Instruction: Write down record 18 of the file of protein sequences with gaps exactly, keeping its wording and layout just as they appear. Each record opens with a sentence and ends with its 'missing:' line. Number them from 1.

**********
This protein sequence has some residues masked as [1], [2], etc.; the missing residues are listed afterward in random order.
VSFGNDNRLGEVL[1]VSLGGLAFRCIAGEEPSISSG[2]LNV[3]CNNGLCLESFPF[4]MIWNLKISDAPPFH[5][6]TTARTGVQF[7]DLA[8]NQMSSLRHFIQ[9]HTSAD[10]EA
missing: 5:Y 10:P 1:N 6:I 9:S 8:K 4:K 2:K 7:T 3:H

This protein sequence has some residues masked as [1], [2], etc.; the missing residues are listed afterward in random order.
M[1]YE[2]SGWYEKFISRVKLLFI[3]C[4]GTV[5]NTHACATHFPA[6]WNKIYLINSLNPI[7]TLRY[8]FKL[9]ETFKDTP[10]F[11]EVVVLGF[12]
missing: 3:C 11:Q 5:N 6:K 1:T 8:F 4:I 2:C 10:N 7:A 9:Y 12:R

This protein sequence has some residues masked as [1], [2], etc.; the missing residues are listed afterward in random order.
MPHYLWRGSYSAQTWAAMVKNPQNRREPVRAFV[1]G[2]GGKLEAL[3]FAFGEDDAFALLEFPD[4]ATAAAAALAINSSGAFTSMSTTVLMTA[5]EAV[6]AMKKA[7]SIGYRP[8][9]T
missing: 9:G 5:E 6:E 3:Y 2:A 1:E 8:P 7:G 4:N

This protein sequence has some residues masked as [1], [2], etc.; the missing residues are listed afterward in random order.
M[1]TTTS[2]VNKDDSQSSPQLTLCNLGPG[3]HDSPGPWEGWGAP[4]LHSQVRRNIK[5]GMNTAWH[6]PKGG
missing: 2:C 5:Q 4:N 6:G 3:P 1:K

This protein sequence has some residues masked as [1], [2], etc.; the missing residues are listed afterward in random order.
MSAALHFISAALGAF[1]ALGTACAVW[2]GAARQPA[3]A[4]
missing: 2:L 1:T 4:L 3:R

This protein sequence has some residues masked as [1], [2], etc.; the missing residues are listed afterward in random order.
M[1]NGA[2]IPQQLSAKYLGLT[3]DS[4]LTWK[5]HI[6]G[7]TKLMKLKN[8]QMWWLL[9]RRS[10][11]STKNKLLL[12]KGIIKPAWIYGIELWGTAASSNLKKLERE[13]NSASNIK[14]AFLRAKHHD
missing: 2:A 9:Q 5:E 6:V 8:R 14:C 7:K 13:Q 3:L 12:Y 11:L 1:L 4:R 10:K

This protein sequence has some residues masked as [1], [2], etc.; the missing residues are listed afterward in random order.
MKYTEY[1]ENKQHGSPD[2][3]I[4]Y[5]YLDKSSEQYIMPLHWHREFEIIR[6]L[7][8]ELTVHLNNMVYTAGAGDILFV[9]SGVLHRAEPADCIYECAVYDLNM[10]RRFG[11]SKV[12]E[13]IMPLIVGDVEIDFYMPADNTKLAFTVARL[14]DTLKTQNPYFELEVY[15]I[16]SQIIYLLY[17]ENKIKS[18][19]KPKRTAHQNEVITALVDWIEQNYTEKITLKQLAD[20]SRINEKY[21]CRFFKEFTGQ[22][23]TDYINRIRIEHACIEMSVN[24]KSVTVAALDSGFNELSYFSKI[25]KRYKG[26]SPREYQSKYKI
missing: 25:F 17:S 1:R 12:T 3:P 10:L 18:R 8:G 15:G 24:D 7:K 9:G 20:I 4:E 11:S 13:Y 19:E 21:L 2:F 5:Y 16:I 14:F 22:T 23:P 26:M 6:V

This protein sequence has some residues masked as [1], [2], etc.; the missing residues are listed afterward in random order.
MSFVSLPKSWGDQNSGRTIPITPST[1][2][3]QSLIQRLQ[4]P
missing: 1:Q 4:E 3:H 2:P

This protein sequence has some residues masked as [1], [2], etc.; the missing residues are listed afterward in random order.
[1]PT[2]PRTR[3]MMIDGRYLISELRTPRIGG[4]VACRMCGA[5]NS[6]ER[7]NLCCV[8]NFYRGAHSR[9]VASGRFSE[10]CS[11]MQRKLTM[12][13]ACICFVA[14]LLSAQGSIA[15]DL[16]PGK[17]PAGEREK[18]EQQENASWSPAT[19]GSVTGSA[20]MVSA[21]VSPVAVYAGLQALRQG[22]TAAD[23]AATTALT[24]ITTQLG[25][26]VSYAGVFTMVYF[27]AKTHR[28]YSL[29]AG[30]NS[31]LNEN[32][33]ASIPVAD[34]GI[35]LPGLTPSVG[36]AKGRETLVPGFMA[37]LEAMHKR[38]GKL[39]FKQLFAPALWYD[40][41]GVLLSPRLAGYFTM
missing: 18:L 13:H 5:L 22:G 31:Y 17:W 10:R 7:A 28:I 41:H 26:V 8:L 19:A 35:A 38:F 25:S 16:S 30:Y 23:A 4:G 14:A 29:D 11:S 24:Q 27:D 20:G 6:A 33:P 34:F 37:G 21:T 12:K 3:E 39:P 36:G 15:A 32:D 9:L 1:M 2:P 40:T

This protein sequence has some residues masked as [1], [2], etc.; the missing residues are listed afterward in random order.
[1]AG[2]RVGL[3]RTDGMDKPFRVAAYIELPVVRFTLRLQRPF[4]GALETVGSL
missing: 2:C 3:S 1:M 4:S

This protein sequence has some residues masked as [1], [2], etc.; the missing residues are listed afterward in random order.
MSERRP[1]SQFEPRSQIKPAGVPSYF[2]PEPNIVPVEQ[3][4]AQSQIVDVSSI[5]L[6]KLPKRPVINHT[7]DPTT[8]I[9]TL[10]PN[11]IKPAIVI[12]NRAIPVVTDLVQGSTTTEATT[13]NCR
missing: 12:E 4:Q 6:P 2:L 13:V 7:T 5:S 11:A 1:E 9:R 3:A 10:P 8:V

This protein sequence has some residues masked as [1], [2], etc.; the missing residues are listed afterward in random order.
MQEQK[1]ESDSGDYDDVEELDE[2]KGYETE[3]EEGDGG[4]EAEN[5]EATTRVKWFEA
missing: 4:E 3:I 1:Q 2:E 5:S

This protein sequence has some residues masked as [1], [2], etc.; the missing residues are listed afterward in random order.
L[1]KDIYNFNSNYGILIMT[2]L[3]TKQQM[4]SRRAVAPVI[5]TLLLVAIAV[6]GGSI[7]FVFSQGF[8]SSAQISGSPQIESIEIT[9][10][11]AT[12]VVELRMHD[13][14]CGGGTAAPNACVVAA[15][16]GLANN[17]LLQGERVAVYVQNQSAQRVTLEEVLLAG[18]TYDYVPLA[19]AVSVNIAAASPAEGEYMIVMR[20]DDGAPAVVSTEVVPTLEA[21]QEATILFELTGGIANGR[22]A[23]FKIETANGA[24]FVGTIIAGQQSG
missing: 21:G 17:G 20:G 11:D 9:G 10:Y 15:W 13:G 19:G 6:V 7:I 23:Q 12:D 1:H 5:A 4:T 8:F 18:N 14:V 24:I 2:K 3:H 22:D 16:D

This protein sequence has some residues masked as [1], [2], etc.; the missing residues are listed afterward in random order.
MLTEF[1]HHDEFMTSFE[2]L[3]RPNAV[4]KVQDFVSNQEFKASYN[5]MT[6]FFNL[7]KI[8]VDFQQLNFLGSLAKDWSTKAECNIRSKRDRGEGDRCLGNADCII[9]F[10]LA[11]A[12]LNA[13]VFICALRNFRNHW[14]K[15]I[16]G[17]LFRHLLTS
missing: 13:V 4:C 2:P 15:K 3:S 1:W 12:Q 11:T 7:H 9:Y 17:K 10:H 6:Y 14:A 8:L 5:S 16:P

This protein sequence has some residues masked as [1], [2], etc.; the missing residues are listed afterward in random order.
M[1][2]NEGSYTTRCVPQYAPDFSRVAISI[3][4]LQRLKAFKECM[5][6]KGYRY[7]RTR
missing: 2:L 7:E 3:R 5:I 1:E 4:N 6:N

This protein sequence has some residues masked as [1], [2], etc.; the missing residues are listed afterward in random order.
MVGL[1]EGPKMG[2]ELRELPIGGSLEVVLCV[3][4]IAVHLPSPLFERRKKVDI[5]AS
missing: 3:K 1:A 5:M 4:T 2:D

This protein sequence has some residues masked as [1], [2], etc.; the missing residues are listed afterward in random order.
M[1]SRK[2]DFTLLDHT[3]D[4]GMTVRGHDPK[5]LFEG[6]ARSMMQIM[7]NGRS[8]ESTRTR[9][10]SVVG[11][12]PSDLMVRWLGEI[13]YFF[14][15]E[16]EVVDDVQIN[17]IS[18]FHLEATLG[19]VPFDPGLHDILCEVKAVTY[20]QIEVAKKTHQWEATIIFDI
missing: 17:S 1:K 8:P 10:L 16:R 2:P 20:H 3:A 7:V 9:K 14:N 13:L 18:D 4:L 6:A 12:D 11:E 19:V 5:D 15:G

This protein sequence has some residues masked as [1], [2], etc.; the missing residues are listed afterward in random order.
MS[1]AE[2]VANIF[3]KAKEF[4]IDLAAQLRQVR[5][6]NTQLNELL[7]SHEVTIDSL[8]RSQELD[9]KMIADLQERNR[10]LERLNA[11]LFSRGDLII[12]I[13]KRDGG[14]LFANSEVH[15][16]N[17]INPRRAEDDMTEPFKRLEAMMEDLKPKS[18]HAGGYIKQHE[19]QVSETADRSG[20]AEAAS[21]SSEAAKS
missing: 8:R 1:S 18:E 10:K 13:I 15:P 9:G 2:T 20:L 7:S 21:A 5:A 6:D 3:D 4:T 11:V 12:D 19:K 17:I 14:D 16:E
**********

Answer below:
This protein sequence has some residues masked as [1], [2], etc.; the missing residues are listed afterward in random order.
MS[1]AE[2]VANIF[3]KAKEF[4]IDLAAQLRQVR[5][6]NTQLNELL[7]SHEVTIDSL[8]RSQELD[9]KMIADLQERNR[10]LERLNA[11]LFSRGDLII[12]I[13]KRDGG[14]LFANSEVH[15][16]N[17]INPRRAEDDMTEPFKRLEAMMEDLKPKS[18]HAGGYIKQHE[19]QVSETADRSG[20]AEAAS[21]SSEAAKS
missing: 8:R 1:S 18:E 10:K 13:I 15:P 9:G 2:T 20:L 7:S 21:A 5:A 6:D 3:D 4:T 11:V 12:D 19:K 17:I 14:D 16:E